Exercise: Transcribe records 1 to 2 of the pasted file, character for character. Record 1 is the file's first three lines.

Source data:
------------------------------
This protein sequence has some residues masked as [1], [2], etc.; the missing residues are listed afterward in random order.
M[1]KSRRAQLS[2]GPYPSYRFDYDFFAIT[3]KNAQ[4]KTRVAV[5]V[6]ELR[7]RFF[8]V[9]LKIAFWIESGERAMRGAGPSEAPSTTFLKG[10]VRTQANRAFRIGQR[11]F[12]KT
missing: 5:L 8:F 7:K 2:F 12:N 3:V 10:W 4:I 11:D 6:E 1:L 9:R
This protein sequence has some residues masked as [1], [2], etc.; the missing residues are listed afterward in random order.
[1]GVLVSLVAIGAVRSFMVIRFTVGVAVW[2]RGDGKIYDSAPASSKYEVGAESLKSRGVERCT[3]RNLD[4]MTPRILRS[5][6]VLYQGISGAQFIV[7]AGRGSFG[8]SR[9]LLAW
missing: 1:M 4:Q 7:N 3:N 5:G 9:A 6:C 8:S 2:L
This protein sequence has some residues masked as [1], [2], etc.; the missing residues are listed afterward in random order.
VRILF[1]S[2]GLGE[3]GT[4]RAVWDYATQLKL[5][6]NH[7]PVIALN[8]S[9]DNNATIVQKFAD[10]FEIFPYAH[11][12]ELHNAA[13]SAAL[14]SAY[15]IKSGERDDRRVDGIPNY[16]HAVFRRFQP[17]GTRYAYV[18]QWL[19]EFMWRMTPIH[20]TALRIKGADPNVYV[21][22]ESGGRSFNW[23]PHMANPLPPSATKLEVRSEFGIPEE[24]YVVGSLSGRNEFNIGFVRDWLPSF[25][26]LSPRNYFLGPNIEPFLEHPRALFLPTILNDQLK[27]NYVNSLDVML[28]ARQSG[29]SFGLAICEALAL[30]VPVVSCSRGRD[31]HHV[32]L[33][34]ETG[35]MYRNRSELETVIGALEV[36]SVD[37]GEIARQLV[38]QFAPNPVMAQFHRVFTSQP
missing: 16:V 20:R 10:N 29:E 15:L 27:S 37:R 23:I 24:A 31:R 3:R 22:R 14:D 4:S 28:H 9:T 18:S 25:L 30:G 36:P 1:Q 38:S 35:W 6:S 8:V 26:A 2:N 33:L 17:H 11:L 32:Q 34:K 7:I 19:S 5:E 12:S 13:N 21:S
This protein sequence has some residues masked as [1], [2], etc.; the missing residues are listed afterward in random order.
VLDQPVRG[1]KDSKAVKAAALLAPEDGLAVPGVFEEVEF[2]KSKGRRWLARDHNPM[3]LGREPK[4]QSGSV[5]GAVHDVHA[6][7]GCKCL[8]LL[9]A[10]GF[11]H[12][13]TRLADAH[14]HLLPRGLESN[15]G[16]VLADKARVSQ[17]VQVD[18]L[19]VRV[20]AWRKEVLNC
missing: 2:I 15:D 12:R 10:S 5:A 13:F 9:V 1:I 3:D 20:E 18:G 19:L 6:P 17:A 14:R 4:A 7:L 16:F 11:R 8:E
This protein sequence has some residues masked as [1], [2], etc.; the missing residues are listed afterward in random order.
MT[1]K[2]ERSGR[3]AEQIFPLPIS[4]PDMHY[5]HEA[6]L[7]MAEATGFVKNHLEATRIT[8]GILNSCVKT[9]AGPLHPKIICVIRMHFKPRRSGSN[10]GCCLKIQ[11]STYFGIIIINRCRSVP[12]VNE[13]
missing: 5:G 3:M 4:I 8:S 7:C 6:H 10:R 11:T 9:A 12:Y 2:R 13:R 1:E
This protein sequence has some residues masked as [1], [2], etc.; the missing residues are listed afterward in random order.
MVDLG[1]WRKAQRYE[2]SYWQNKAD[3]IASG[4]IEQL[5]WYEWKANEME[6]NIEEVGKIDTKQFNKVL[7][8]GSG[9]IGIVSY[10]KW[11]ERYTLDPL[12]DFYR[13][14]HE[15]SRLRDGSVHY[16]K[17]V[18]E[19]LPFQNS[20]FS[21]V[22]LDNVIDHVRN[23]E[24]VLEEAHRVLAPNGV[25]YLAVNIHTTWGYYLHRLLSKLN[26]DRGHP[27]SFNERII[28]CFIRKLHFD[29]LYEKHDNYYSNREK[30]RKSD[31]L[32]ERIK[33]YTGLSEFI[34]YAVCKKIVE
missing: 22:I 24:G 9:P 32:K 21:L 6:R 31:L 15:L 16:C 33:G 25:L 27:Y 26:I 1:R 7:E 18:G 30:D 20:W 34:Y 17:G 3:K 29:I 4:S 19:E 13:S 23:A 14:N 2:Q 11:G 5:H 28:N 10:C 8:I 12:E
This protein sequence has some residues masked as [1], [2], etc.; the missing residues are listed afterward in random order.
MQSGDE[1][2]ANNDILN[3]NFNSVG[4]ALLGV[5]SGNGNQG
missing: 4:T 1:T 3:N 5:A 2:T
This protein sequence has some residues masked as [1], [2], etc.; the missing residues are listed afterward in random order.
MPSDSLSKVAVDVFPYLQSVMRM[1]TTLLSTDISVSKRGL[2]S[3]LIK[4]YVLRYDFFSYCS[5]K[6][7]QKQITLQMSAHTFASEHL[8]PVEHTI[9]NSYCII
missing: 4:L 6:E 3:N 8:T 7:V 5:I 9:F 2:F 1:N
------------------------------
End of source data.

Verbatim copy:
This protein sequence has some residues masked as [1], [2], etc.; the missing residues are listed afterward in random order.
M[1]KSRRAQLS[2]GPYPSYRFDYDFFAIT[3]KNAQ[4]KTRVAV[5]V[6]ELR[7]RFF[8]V[9]LKIAFWIESGERAMRGAGPSEAPSTTFLKG[10]VRTQANRAFRIGQR[11]F[12]KT
missing: 5:L 8:F 7:K 2:F 12:N 3:V 10:W 4:I 11:D 6:E 1:L 9:R
This protein sequence has some residues masked as [1], [2], etc.; the missing residues are listed afterward in random order.
[1]GVLVSLVAIGAVRSFMVIRFTVGVAVW[2]RGDGKIYDSAPASSKYEVGAESLKSRGVERCT[3]RNLD[4]MTPRILRS[5][6]VLYQGISGAQFIV[7]AGRGSFG[8]SR[9]LLAW
missing: 1:M 4:Q 7:N 3:N 5:G 9:A 6:C 8:S 2:L